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Curly Bangs: 5 Styling & Hair Care Tips To Keep Yours Springy

January 28, 2021

I feel that every time I open my Instagram, I see another fresh batch of curly bangs. By this I mean my curly-headed friends have made the leap into bangs and let their curls flourish. I haven't yet made a move into curly bang territory, but every time I see the inspiration strike a friend of mine, I rethink my choices. They are just so effortlessly cool. 

But, just like hair, bangs are not a monolith. (So if you attempt to steal styling tips from blunt bangs or baby bangs, you may not have the same success.) Curly bangs require their own tips and tricks to achieve the look. 

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Here, what the stylists say:  


Go longer to account for shrinkage. 

This comes as no surprise to anyone who has curls, but they shrink as they dry. So you'll always want to account for shrinkage when you style or cut the hair. How short the hair gets depends on your curl type, but the general rule is the tighter the curl pattern, the more it shrinks. 


Finger style. 

Skip the brush when you style: Brushes can smooth hair, which is why people encourage you to use them, but pull out your curls and stretch the texture. You may know this to be true of the rest of your hair—and stick to the scrunch method—but then grab a comb for your bangs. But if you really want to get the bouncy curly bangs that have been so popularized of late, you want to make sure you're not stretching the hair out when wet. 

Hairstylist Marcus Francis, an ambassador for hair-care brand Better Natured, suggests "using your fingers to move [the strands] into place while blow-drying on low." Brushes provide a smoother texture while your fingers help maintain that piecey look.  

And don't be afraid to lean on products. Miko Branch, hairstylist and co-founder of natural hair care brand Miss Jessie's, suggests using a soft-hold gel (like this option) for controlling the bang or a curl cream for achieving a fuller look. Then you can twist them how you please before allowing them to set and dry: "I recommend lightly finger-styling for maximum control," says Branch. Simply separate your bangs into triangle sections, then twirl the hair around your finger piece by piece.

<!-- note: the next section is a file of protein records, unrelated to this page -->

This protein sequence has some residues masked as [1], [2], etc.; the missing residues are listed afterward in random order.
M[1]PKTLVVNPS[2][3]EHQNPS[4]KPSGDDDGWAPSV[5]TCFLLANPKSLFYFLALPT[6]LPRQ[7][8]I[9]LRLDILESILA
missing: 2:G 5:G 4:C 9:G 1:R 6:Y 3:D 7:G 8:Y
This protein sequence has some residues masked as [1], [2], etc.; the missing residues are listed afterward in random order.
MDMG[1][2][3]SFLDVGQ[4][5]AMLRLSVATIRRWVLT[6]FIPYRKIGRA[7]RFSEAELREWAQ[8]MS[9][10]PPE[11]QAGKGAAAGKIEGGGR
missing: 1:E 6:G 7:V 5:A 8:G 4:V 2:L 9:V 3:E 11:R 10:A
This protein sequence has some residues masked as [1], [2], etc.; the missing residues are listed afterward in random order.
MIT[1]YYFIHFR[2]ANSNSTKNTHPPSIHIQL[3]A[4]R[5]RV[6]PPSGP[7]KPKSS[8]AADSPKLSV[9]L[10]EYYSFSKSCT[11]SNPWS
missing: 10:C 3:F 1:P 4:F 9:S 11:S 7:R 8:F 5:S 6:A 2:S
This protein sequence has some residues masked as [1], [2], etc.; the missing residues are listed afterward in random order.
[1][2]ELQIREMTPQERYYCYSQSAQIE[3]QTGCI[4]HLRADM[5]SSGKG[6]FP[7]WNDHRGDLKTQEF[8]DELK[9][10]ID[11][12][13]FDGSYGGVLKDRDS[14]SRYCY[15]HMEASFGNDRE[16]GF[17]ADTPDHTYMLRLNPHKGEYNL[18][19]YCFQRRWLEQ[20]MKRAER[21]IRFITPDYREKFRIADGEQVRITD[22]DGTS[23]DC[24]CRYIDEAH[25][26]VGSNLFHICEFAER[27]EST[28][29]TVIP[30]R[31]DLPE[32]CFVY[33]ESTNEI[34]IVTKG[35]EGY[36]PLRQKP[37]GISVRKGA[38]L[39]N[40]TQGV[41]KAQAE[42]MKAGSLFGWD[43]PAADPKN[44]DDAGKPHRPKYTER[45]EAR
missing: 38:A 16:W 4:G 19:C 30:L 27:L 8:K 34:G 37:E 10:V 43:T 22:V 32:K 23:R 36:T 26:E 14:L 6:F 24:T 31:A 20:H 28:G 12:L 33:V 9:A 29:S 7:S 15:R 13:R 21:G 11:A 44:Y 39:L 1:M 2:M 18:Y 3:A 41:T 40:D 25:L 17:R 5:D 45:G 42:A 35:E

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Trim when needed. 

Remember earlier when we said default to longer since you'll likely encounter some shrinkage? Well, that becomes an issue with trims—as you may feel you have to do them more frequently. The good news is that trimming bangs at home is totally doable.

Your best bet is to cut them freshly washed and dry, so you can get a precise look at where the hair falls. Then you'll do a trick called "point cutting," or cutting the hair vertically rather than horizontally. Always err on the side of caution. You can go back later and snip more if you feel you haven't gotten the ideal length. 


Wash or spritz them more. 

Your bangs will get dirty, greasy, and disheveled more often. "You may want to wash the bangs more frequently than the rest of your hair," notes Branch. "Given the direct contact that bangs have on the face, oily and unwashed bangs, paired with too much product, can cause the forehead to break out." You can do this in the morning with your face wash (literally just wash your bangs at the same time—they're right there, north of your forehead, after all!) or use a hair mister and wet the roots. Then style as you would otherwise. 

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Don't fret; they're easy to grow out if you aren't into them. 

Let's say you didn't love them, or perhaps you're just not game for the upkeep. The great thing about curly bangs is the grow-out process is effortless. "In my experience, curly bangs are actually easier to grow out. The texture in curls is pliable, and you can twist or mold them into place to morph into the rest of the hair," says Francis. 

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Alexandra Engler
Alexandra Engler
mbg Beauty Director

Alexandra Engler is the beauty director at mindbodygreen and host of the beauty podcast Clean Beauty School. Previously, she's held beauty roles at Harper's Bazaar, Marie Claire, SELF, and Cosmopolitan; her byline has appeared in Esquire, Sports Illustrated, and In her current role, she covers all the latest trends in the clean and natural beauty space, as well as lifestyle topics, such as travel. She received her journalism degree from Marquette University, graduating first in the department. She lives in Brooklyn, New York.